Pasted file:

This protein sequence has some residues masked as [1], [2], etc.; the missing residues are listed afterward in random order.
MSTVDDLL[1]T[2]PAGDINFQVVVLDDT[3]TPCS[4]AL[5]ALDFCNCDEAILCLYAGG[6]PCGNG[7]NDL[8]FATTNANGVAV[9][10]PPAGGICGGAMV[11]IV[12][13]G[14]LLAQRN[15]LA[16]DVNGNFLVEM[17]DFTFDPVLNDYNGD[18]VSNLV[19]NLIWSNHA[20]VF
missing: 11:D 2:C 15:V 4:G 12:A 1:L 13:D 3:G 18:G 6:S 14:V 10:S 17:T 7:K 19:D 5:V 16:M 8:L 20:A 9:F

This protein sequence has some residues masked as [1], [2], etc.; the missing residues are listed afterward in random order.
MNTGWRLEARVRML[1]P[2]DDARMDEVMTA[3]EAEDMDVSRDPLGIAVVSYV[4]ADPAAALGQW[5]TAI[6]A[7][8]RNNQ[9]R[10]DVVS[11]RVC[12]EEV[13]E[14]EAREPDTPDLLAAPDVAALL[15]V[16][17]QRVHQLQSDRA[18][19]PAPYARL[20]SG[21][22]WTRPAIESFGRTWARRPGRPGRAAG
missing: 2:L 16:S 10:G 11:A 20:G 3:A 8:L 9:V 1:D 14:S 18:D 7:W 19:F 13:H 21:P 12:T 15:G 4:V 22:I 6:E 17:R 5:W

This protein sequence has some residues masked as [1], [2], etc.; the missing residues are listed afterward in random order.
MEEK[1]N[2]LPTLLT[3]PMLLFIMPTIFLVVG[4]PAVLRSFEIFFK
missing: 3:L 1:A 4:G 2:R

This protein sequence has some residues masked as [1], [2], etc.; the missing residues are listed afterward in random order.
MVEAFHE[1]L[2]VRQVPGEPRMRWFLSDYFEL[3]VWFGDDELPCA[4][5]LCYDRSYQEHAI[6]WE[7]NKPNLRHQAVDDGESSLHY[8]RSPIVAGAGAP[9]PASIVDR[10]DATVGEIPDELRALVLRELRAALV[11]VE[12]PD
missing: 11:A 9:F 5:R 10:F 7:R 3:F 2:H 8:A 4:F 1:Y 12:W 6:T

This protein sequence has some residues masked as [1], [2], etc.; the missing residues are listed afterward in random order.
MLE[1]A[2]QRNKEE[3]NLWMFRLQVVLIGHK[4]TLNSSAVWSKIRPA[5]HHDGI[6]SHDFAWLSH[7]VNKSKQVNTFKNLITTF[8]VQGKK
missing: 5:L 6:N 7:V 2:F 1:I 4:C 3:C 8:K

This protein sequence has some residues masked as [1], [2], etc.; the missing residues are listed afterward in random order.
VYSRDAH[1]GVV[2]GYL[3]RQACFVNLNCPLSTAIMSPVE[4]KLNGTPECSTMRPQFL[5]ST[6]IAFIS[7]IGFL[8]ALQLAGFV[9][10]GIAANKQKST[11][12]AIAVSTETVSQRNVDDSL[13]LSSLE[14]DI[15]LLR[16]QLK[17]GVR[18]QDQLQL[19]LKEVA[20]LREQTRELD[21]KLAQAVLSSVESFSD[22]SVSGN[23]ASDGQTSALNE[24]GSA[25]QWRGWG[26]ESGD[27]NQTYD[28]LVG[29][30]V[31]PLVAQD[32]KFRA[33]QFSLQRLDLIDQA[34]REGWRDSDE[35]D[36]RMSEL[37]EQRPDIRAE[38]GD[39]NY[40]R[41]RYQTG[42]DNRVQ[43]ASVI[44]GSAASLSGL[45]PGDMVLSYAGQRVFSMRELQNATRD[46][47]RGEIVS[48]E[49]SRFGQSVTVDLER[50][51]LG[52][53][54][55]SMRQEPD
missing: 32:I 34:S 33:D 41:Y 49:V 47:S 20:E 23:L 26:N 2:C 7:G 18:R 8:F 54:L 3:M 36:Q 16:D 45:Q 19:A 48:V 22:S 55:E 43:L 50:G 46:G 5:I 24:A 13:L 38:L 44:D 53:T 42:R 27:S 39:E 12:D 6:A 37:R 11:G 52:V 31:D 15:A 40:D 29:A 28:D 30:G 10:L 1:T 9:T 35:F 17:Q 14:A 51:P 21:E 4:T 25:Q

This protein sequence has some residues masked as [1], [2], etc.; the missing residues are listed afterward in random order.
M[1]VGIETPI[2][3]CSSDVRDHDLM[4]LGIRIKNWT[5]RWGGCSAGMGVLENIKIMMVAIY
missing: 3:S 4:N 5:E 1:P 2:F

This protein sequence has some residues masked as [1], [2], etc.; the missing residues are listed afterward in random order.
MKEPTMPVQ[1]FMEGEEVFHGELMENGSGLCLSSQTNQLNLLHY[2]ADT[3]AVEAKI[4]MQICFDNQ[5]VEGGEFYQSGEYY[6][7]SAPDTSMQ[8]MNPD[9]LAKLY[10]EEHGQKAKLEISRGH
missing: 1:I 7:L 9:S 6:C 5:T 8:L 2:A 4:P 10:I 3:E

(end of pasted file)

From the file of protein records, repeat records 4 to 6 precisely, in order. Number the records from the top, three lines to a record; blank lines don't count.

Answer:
This protein sequence has some residues masked as [1], [2], etc.; the missing residues are listed afterward in random order.
MVEAFHE[1]L[2]VRQVPGEPRMRWFLSDYFEL[3]VWFGDDELPCA[4][5]LCYDRSYQEHAI[6]WE[7]NKPNLRHQAVDDGESSLHY[8]RSPIVAGAGAP[9]PASIVDR[10]DATVGEIPDELRALVLRELRAALV[11]VE[12]PD
missing: 11:A 9:F 5:R 10:F 7:R 3:F 2:H 8:A 4:F 1:Y 12:W 6:T

This protein sequence has some residues masked as [1], [2], etc.; the missing residues are listed afterward in random order.
MLE[1]A[2]QRNKEE[3]NLWMFRLQVVLIGHK[4]TLNSSAVWSKIRPA[5]HHDGI[6]SHDFAWLSH[7]VNKSKQVNTFKNLITTF[8]VQGKK
missing: 5:L 6:N 7:V 2:F 1:I 4:C 3:C 8:K

This protein sequence has some residues masked as [1], [2], etc.; the missing residues are listed afterward in random order.
VYSRDAH[1]GVV[2]GYL[3]RQACFVNLNCPLSTAIMSPVE[4]KLNGTPECSTMRPQFL[5]ST[6]IAFIS[7]IGFL[8]ALQLAGFV[9][10]GIAANKQKST[11][12]AIAVSTETVSQRNVDDSL[13]LSSLE[14]DI[15]LLR[16]QLK[17]GVR[18]QDQLQL[19]LKEVA[20]LREQTRELD[21]KLAQAVLSSVESFSD[22]SVSGN[23]ASDGQTSALNE[24]GSA[25]QWRGWG[26]ESGD[27]NQTYD[28]LVG[29][30]V[31]PLVAQD[32]KFRA[33]QFSLQRLDLIDQA[34]REGWRDSDE[35]D[36]RMSEL[37]EQRPDIRAE[38]GD[39]NY[40]R[41]RYQTG[42]DNRVQ[43]ASVI[44]GSAASLSGL[45]PGDMVLSYAGQRVFSMRELQNATRD[46][47]RGEIVS[48]E[49]SRFGQSVTVDLER[50][51]LG[52][53][54][55]SMRQEPD
missing: 32:I 34:S 33:D 41:Y 49:V 47:S 20:E 23:L 26:N 2:C 7:G 18:R 8:F 54:L 3:M 36:Q 16:D 45:Q 19:A 48:V 22:S 55:E 43:L 50:G 46:G 5:I 24:A 13:L 38:L 44:D 53:T 42:R 27:S 39:E 12:D 6:A 37:R 11:G 52:V 31:D 15:A 40:D 29:A 28:D 30:G 10:L 1:T 9:T 35:F 17:Q 14:A 51:P 21:E 4:T 25:Q